(from Psmith in the City, by Sir Pelham Wodehouse)


"All these petty breezes," continued Psmith sympathetically, "must be very trying to a man in your position, a man who wishes to be left alone in order to devote his entire thought to the niceties of higher Finance. It is as if Napoleon, while planning out some intricate scheme of campaign, were to be called upon in the midst of his bully a private for not cleaning his buttons. Naturally, you were annoyed. Your giant brain, wrenched temporarily from its proper groove, expended its force in one tremendous reprimand of Comrade Jackson. It was as if one had diverted some terrific electric current which should have a been controlling a vast system of machinery, and turned it on to annihilate a black-beetle.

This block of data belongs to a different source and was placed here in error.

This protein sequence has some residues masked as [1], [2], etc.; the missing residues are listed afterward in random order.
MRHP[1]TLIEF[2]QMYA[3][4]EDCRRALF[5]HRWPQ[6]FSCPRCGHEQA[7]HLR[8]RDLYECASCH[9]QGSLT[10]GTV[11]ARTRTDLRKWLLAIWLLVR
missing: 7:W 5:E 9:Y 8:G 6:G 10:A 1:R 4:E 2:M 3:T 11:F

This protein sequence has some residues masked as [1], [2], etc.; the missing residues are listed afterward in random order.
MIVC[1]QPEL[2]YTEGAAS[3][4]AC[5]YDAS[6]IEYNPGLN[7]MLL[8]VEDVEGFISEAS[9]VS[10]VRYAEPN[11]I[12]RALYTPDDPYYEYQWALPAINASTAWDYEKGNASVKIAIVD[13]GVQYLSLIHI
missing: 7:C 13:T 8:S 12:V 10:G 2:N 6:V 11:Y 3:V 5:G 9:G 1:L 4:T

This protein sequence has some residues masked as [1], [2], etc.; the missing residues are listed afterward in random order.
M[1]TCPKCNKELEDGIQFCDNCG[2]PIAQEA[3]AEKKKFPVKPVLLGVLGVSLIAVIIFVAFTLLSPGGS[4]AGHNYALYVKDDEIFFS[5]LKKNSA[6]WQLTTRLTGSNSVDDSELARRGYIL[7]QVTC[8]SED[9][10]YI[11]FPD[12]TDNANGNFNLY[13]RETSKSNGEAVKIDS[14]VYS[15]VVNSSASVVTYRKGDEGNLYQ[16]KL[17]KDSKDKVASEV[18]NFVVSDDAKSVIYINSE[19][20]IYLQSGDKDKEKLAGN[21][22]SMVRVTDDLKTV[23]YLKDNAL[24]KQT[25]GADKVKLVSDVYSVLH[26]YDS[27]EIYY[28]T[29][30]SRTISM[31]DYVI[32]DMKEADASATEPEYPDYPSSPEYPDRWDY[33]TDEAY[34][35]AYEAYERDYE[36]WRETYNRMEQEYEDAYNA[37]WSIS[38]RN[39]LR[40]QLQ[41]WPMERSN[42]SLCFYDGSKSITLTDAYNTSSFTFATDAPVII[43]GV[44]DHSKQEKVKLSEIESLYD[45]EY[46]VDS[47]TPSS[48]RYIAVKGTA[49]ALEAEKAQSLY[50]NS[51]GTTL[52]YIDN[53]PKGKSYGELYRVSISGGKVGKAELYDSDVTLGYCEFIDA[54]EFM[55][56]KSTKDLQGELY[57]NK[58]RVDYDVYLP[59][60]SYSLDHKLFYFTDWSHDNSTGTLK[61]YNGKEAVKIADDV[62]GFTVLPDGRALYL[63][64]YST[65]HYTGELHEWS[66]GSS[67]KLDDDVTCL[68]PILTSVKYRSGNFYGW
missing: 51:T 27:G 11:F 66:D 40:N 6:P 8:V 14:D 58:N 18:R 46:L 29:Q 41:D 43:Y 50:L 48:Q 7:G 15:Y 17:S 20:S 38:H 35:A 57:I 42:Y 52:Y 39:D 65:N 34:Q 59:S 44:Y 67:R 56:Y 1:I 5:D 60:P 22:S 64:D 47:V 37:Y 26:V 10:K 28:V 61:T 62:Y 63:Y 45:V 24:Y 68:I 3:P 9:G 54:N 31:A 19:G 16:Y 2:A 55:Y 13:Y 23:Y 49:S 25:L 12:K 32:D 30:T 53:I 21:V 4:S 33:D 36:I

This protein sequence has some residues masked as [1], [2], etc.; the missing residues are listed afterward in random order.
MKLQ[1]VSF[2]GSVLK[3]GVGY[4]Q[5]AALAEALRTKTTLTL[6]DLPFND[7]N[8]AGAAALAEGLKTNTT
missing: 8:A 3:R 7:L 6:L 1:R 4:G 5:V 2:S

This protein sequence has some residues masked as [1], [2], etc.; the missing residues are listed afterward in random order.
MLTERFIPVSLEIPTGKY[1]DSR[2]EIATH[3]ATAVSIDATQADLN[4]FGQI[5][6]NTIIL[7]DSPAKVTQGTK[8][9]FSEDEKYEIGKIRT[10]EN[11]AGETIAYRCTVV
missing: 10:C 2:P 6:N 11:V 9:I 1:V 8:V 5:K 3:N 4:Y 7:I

(from Psmith in the City, by Sir Pelham Wodehouse)

The most famous pinball machine

It is arguable that it might be the one played by "that deaf, dumb and blind kid," as sun by The Who. However, as case could be made that it is the one in Luke Spears' restaurant that Cedric Wehunt never could beat on the Lum and Abner radio show.


Teaching discipline and teamwork

When my father was a boy, children learned discipline and teamwork through working together. One person pitched hay and the other one stacked it. Mother and daughters produced meals with the well-organized system of the kitchen. The result of their effort was something very useful and tangible: hay in the barn and food on the table. The things they produced were indeed important.